He asked Colman how he’d been feeling and Colman told him, “I feel like an old man.”

That breaks my heart.

I told the doctor that it’s tough because I don’t want to lie and say that Colman’s miserable. He’s not. He’s a happy kid. But to say everything is great is not the complete truth. He wants to play tennis and we’ve had lots of tears this year about why he can’t play. He wants to do the same things that his friends are doing. He wants to play in PE. He wants to go on a class field trip and go on the extra fifteen minute hike his teacher suggests without it wiping him out for the next two days in a row. He’s nine. He wants to do what he wants to do.

Then the doctor mentioned Colman’s collateral vessels. Collateral vessels are vessels that are not supposed to be there. Because Colman is in a constant state of cyanosis, his body is growing extra vessels between his heart and his lungs to try to supply his body with the oxygen it so desperately needs. This is the second time a doctor has mentioned his collateral vessels and used the word “impressive” to describe them. I may have mentioned this before, but based on my experience, when a doctor says “impressive,” it’s not a good thing. Dr. Liou mentioned Colman’s impressive collaterals when she did his heart cath back in March. Dr. Jeewa mentioned them again on Tuesday.

To be honest, I hadn’t really given the collaterals much thought. I asked Dr. Liou if she would try to coil some of them in an attempt to raise Colman’s oxygen saturations, but she said there were too many. Colman’s body has grown hundreds, if not thousands. She’d be in there coiling collaterals for days and they’d just grow back. Dr. Jeewa said that the collaterals are a huge concern when talking about heart transplant in Colman’s case because the surgeons are going to have a major problem on their hands trying to control his bleeding. There’s bypass for the main vessels, but there’s nothing for the collaterals and they’re going to bleed like crazy.

In summation, I have a very medically complex and complicated little boy and the heart failure team is going to conference about what we should do moving forward. Right now, we’re “limping along,” which are Dr. Jeewa’s words, and we’re supposed to go back February 18 for another appointment.

Colman took all of the appointments in stride even though he had to have blood drawn three times because one of the samples coagulated on the way to the lab and then there was a miscommunication on the second draw.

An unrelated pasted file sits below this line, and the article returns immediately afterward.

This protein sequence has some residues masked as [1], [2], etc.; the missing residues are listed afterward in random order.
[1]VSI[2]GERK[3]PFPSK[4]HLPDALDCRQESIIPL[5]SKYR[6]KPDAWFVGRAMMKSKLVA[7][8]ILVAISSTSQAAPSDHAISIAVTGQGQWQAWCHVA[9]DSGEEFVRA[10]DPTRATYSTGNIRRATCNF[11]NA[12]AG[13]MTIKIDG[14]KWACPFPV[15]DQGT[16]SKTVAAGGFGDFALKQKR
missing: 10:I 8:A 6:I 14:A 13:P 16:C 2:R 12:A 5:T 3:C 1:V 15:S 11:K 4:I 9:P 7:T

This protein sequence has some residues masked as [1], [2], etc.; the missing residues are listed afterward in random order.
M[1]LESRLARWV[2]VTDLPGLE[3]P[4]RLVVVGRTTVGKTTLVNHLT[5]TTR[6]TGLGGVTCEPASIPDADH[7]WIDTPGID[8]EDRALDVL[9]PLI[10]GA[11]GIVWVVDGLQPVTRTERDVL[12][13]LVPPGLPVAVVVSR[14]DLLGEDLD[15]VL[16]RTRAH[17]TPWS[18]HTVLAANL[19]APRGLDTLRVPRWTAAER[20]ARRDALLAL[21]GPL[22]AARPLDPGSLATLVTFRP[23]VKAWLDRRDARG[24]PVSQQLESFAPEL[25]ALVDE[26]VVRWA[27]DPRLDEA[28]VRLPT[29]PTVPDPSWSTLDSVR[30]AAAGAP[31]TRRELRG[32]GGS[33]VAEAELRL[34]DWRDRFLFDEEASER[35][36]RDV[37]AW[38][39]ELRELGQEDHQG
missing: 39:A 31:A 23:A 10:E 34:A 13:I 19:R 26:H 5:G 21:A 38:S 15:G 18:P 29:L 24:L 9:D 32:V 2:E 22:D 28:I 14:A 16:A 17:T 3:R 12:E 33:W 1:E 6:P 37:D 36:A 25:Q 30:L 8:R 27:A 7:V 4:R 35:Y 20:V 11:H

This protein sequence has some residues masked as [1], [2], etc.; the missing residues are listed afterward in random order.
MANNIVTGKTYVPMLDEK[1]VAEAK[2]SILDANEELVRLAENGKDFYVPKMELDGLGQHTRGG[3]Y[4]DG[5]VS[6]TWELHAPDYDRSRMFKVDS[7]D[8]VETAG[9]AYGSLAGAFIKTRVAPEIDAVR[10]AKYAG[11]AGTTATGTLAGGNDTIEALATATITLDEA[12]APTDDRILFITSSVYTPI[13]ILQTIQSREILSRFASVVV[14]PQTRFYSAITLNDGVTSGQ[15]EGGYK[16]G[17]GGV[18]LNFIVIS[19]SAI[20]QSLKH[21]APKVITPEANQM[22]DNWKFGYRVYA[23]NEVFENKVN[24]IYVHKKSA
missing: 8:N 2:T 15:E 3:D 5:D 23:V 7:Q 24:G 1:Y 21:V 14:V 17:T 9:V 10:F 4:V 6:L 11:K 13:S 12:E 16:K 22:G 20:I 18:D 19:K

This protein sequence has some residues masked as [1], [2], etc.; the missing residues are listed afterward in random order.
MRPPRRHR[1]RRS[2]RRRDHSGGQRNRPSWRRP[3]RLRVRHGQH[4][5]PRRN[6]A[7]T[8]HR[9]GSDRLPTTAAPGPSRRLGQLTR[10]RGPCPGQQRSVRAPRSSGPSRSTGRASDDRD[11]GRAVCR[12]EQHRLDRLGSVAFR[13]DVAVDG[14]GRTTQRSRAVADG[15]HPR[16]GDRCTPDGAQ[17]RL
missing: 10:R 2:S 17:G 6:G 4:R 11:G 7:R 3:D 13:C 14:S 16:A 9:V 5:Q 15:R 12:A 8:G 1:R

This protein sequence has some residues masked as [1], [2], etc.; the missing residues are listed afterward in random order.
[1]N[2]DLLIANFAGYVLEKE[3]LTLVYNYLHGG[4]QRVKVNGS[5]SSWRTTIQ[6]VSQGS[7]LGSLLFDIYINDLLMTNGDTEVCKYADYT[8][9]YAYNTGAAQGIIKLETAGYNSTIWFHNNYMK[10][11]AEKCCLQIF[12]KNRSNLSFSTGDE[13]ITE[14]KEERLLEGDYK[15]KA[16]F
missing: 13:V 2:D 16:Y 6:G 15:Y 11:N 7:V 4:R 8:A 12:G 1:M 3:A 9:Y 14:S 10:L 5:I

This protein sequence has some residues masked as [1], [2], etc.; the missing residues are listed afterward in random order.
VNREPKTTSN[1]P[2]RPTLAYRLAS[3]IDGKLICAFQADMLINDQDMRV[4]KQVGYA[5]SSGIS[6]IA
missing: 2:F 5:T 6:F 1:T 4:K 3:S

So I’ve had a hell of a week trying to process this mixed bag of news about Colman. Then I was talking to an elderly lady–she had to be pushing eighty–the other day, who asked, “Excuse me. Are you a teacher?”

“Oh, God, no. I’m a court reporter.”

“You’re kidding,” she said. “I almost finished court reporting school in Abilene, but then I got married. I kind of realized that’s more of a career than just a job like I’d originally thought. How long have you been reporting?”

“Almost nineteen years,” I said.

“Wow! That’s crazy. You don’t look like you could have been doing that for nineteen years. You don’t have any stress in your face.”

God bless cataracts! I said, “Thank you.” I didn’t have the heart to tell her about my three little boys, Colman’s heart problems, my crazy husband or my Golden Retriever who’s suffering from some sort of flesh-eating disease. (Poor Buster!)

I tell you what I am looking forward to, though. I can’t wait to see the look on Kevin’s face when he opens his Christmas presents this year. The set of Le Creuset cookware and diamond earrings are going to be just the thing for him. He’s going to be so…excited.


10 thoughts on “God bless cataracts!

  1. Happy Birthday Heather!! I loved the blog!! On my first birthday as a newly wed, Tony bought me golf clubs when I was really hoping for cowboy boots – not as bad as knives, I know, but still – I used the clubs once (at the golf resort he took me to for that same birthday!)

  2. Heather, you never fail to make me smile!!! Be sure to post pics of Kevin with his gifts!!! 😉 Keeping you and your family in my prayers! Happy Birthday!

  3. I’ve often thought it’s a blessing as we age we can’t see what’s happening in the mirror.It would be too depressing. Another one of God’s little plans. However, you look great, and God bless you! You are amazing and hilarious!

    Date: Thu, 7 Nov 2013 20:18:06 +0000 To: dbuferd@hotmail.com

  4. Poor Colman. He is such a brave little boy! Be sure you get those gifts for Kevin!! I LOVE IT! I can’t believe he got a set of knives for your birthday!

  5. Pingback: November has been all about fun | Crazy Heart Mama